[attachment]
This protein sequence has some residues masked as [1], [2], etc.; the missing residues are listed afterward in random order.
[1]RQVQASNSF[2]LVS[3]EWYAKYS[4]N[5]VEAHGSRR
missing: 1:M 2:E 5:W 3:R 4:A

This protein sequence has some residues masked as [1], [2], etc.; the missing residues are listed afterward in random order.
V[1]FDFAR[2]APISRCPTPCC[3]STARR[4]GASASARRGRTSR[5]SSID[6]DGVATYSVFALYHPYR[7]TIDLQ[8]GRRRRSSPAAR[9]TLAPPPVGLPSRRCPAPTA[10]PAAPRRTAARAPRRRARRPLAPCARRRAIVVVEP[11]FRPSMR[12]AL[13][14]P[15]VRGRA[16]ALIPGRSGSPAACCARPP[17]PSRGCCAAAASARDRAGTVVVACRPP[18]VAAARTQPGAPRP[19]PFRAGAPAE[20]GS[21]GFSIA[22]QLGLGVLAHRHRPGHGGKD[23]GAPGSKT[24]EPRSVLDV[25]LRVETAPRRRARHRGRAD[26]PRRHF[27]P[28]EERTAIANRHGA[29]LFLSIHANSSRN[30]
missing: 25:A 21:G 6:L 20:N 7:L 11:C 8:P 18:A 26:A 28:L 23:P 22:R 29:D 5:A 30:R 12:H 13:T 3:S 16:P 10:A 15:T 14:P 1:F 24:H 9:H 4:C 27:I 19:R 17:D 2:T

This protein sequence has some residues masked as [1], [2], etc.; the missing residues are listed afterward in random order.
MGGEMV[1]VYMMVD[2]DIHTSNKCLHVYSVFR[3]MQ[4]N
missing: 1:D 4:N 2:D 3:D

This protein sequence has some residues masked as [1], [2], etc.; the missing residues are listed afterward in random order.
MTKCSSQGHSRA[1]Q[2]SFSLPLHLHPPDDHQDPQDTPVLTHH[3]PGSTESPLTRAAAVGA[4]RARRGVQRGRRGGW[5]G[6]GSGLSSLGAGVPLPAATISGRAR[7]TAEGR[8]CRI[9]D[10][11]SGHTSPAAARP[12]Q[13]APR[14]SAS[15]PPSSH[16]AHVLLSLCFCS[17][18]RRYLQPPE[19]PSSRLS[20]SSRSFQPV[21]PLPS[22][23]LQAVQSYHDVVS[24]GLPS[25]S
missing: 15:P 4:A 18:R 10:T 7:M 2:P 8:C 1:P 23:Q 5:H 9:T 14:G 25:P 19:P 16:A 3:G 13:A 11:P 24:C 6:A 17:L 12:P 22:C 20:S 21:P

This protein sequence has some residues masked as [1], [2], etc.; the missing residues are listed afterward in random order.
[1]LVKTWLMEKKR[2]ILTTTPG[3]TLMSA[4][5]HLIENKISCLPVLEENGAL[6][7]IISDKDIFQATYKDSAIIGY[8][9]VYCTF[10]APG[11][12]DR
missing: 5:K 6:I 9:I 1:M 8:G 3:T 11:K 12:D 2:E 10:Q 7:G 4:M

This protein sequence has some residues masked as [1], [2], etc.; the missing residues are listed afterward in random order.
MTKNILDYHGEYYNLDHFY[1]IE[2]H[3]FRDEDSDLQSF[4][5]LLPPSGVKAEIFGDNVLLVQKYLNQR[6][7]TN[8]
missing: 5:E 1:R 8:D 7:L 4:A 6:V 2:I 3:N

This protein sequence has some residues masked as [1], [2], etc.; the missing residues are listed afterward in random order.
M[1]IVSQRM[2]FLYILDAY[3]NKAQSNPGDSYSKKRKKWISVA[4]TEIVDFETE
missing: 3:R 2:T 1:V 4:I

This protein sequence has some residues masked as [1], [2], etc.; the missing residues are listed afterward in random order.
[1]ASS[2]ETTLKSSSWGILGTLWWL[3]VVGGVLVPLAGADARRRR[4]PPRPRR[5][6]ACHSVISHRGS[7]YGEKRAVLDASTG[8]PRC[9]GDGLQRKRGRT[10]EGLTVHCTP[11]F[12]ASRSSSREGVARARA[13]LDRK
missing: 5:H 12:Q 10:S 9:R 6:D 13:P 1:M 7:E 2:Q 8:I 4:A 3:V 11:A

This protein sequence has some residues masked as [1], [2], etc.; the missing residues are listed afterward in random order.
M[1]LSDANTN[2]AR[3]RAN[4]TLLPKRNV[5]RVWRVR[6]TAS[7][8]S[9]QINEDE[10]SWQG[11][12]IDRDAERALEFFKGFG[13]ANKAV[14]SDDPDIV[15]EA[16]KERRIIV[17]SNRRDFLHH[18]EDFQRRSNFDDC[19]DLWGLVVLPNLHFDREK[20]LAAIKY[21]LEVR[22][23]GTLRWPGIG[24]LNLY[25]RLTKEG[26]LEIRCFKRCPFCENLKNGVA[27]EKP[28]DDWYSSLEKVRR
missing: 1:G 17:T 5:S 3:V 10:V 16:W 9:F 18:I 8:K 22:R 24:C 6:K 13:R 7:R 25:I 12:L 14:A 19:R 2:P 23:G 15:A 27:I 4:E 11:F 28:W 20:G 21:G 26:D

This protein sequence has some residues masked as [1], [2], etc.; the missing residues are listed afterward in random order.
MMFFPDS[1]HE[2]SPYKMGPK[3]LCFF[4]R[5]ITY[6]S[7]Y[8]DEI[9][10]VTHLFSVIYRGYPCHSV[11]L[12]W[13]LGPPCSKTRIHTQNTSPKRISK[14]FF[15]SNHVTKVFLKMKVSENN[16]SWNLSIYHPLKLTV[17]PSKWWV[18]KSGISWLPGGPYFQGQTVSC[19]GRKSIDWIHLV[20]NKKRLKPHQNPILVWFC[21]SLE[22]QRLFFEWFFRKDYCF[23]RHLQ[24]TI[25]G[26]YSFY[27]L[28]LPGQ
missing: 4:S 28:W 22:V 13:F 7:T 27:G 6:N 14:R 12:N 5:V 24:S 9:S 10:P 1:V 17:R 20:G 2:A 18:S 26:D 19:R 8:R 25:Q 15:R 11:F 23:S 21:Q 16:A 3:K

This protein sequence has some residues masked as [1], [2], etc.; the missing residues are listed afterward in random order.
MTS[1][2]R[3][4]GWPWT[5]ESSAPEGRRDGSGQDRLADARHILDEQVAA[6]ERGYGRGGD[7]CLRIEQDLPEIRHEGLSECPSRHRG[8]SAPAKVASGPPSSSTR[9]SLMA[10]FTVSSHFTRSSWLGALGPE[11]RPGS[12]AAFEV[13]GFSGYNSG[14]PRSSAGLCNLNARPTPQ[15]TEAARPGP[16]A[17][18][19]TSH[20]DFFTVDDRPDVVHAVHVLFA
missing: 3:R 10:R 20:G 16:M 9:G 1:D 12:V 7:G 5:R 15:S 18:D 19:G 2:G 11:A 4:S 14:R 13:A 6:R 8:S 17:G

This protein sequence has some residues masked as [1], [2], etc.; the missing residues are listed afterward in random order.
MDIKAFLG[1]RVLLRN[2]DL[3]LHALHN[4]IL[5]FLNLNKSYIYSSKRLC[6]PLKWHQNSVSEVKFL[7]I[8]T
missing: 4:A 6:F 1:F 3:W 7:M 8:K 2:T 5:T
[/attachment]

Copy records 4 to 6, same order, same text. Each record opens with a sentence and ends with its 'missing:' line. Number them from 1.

This protein sequence has some residues masked as [1], [2], etc.; the missing residues are listed afterward in random order.
MTKCSSQGHSRA[1]Q[2]SFSLPLHLHPPDDHQDPQDTPVLTHH[3]PGSTESPLTRAAAVGA[4]RARRGVQRGRRGGW[5]G[6]GSGLSSLGAGVPLPAATISGRAR[7]TAEGR[8]CRI[9]D[10][11]SGHTSPAAARP[12]Q[13]APR[14]SAS[15]PPSSH[16]AHVLLSLCFCS[17][18]RRYLQPPE[19]PSSRLS[20]SSRSFQPV[21]PLPS[22][23]LQAVQSYHDVVS[24]GLPS[25]S
missing: 15:P 4:A 18:R 10:T 7:M 2:P 8:C 1:P 23:Q 5:H 9:T 14:G 25:P 19:P 16:A 3:G 13:A 11:P 24:C 6:A 17:L 12:P 22:C 20:S 21:P

This protein sequence has some residues masked as [1], [2], etc.; the missing residues are listed afterward in random order.
[1]LVKTWLMEKKR[2]ILTTTPG[3]TLMSA[4][5]HLIENKISCLPVLEENGAL[6][7]IISDKDIFQATYKDSAIIGY[8][9]VYCTF[10]APG[11][12]DR
missing: 5:K 6:I 9:I 1:M 8:G 3:T 11:K 12:D 2:E 10:Q 7:G 4:M

This protein sequence has some residues masked as [1], [2], etc.; the missing residues are listed afterward in random order.
MTKNILDYHGEYYNLDHFY[1]IE[2]H[3]FRDEDSDLQSF[4][5]LLPPSGVKAEIFGDNVLLVQKYLNQR[6][7]TN[8]
missing: 5:E 1:R 8:D 7:L 4:A 6:V 2:I 3:N